10. Juncus Gerardi Lois. Black-Grass

Fig. 1175

J uncus Gerardi Lois. Journ. de Bot. 2: 284. 1809.

Tufted, 8-28' high, with creeping rootstocks. Basal leaves with rather loosely clasping auriculate sheaths, the long blades flat, or when dry involute; 1 or 2 cauline leaves usually present, similar to the basal; inflorescence sometimes exceeded by its lowest bract; panicle erect, strict or slightly spreading; perianth 1"-1 1/4" long, its parts oblong, obtuse, with green midrib and broad dark brown margins, straw-colored in age; stamens 6, barely exceeded by the perianth; anthers much longer than the filaments; capsule one-fourth to one-half longer than the perianth, obovoid, mucronate, dark brown, shining, 3-celled; seed dark brown, obovate, acute at base, obtuse and often depressed at the summit, marked by 12-16 conspicuous ribs, the intervening spaces cross-lined.

On salt meadows, Gulf of St. Lawrence to Florida; rare .inland to western New York and the vicinity of the Great Lakes. Occurs also on the northwest coast, and in Europe.

10 Juncus Gerardi Lois Black Grass 1175

Juncus compressus Jacq., a similar European species, but glaucous and with filaments nearly as long as the anthers, has been found in Quebec.

11. Juncus Dudleyi Wiegand. Dudley's Rush

Fig. 1176

J. Dudleyi Wiegand, Bull. Torr. Club 27: 524. 1900.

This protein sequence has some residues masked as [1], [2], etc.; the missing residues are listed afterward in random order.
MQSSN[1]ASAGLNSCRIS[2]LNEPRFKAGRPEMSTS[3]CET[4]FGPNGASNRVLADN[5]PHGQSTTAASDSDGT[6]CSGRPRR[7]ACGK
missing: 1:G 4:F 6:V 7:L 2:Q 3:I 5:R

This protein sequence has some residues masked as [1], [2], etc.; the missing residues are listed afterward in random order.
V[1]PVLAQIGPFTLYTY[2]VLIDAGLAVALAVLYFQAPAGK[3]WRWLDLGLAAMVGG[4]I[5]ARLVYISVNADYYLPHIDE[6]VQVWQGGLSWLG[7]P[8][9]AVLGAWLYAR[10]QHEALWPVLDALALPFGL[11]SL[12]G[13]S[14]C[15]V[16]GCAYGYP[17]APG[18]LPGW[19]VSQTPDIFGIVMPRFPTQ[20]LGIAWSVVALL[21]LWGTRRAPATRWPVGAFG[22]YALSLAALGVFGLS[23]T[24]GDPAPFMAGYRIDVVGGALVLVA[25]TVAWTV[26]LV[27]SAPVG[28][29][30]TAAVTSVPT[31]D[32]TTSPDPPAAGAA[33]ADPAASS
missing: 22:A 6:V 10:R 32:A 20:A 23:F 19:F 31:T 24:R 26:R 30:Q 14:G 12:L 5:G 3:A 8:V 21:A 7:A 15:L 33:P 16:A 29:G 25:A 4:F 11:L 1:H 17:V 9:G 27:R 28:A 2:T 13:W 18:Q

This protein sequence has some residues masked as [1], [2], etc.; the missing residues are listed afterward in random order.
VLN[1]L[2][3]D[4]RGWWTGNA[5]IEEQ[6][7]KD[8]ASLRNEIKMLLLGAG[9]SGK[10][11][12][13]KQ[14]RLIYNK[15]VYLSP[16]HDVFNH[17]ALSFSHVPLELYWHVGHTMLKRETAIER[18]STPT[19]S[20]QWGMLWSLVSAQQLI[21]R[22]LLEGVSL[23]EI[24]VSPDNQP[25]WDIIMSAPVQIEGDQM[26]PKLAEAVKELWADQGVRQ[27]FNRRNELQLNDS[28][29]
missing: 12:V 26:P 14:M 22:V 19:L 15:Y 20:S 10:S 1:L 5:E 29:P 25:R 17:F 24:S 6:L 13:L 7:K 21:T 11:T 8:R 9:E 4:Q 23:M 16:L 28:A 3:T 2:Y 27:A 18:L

Plants 1°-4° high, pale green. Leaves basal; blades about half the length of the scapes or less, very narrowly linear but flat, frequently somewhat involute; scapes tufted, often relatively stout but wiry, striate-grooved: inflorescence 1'-2' high, or rarely slightly larger, usually rather congested, considerably exceeded by its bract, few-flowered; perianth green or pale straw-colored, 2"-2 1/2" long, its parts firm, nearly equal, lanceolate-subulate, acute, more or less spreading, scarious-margined; stamens about half as long as the perianth; anthers slightly shorter than the filaments; capsules ovoid-oval, 3/4-7/8 the length of the perianth, somewhat apiculate: seed oblong, 1/2"-1/4" long, apiculate at each end.

In damp soil and open places, Quebec and Maine to Ontario, Saskatchewan, British Columbia, Washington. Virginia, Tennessee and Mexico.

11 Juncus Dudleyi Wiegand Dudley s Rush 117611 Juncus Dudleyi Wiegand Dudley s Rush 1177

12. Juncus Tenuis Willd. Slender Rush. Yard Rush

Fig. 1177

Juncus tenuis Willd. Sp. PI. 2: 214. 1799. Juncus monostichus Bartlett, Rhodora 7: 50. 1905. (?)J. dichotomies platyphyllus Wiegand, Bull. Torr. Club 30: 448. 1903.

Tufted, 2'-30' high; basal leaves with blades 1/4"-3/4" wide, sometimes involute in drying, about half the height of the stem; the sheaths usually with broad scarious margins; inflorescence usually much exceeded by its lowest leaf, 4' high or less, the flowers rarely secund; perianth I 3/4 -2 1/2" long, its parts lanceolate, acuminate, exceeding the capsule, widely divergent, touching the capsule for about half their length; stamens 6, about half as long as the perianth; anthers shorter than the filaments; capsule oblong to obovoid, rounded at the top, imperfectly 3-celled; seed 1/5"-1/4" long, narrowly oblong to obovoid, with oblique ends, reticulated in about 16 rows, the areolae two or three times broader than long.

In dry or moist soil, especially on paths, almost throughout North America, now migrating to all parts of the world. Wire-grass. Poverty-grass.